The banality of greed

Hannah Arendt once described Nazi criminal Adolf Eichmann — indicted and executed in Israel for crimes during the Holocaust — this way:

[He] was not Iago and not Macbeth, and nothings would have been farther from his mind than to determine with Richard III “to prove a villain.” Except for an extraordinary diligence in looking out for his own personal advancement, he had no motives at all. And this diligence in itself was in no way criminal; he certainly would never have murdered his superior in order to inherit his post. […] He was not stupid. It was sheer thoughtlessness — something by no means identical with stupidity — that predisposed him to become one of the greatest criminal of that period. And if this is “banal” and even funny, if with the best will in the world one cannot extract any diabolical or demonic profundity from [him], that is still far from calling it commonplace. It surely cannot be so common that a man facing death, and, moreover, standing beneath the gallows, should be able to think of nothing but what he has heard at funerals all his life, and that these “lofty words” should completely becloud the reality – of his own death. That such remoteness from reality and such thoughtlessness can wreak more havoc than all the evil instincts taken together which, perhaps, are inherent in man – that was, in fact, the lesson one could learn in Jerusalem. But it was a lesson, neither an explanation of the phenomenon nor a theory about it.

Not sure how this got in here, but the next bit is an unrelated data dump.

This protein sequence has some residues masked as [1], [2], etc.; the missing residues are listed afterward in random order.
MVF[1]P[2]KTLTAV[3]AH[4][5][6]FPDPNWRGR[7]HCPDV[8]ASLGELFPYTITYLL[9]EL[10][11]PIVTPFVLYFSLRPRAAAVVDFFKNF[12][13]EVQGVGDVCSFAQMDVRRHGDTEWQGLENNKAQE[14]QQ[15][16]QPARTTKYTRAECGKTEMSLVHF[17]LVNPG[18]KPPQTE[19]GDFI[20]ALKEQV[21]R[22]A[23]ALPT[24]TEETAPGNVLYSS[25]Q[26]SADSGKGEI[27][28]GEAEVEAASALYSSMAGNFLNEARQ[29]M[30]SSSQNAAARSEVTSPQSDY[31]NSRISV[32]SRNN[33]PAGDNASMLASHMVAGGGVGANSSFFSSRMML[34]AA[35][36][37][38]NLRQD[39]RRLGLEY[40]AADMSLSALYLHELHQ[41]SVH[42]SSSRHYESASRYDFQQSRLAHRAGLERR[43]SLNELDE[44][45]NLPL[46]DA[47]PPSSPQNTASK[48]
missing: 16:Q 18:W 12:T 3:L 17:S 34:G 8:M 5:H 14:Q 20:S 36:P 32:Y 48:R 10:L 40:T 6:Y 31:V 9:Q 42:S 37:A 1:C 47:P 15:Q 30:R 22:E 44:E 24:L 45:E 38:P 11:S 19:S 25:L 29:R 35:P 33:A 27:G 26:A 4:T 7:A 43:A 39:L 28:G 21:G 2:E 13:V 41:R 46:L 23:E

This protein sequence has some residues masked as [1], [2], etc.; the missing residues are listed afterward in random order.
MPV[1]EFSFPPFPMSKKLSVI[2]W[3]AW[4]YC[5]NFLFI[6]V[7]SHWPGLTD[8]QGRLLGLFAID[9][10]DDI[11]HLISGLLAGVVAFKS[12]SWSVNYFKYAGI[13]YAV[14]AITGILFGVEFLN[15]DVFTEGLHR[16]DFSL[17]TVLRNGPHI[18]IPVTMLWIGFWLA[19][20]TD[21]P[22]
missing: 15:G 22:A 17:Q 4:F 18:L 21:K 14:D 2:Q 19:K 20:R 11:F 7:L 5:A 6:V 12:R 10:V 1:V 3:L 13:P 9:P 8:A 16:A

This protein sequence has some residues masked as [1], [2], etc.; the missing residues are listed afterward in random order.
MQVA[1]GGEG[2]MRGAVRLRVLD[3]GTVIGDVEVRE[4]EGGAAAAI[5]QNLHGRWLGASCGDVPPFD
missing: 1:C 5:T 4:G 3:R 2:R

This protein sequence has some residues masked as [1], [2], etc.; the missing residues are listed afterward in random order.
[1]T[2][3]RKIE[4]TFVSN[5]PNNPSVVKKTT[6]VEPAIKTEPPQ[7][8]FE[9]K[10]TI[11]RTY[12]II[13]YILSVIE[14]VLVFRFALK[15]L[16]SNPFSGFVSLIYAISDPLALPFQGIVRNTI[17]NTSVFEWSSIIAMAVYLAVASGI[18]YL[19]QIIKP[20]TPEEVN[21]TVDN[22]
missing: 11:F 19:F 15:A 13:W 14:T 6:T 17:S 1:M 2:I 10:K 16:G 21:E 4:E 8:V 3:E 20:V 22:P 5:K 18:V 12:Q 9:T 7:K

According to Žižek, violence may come in many forms. There is the subjective type of violence we see in assaults, torture, war, and all other physical violent acts. It is the type of violence Eichmann was indicted for. Also, there is objective violence. This last kind of violence may come in two different forms: a symbolic form and a systemic form. Symbolic violence is the type of violence embodied in “language and its different forms” — modern-day political campaigns are usually full of this kind of violence. Systemic violence is the “often catastrophic consequences of the functioning of our economic and political systems.” The Latin American Debt Crisis of the 1980s; the Great Depression, Stalin’s forced collectivization; all these are examples of systemic violence. The same applies to the events depicted in Chandor’s movie.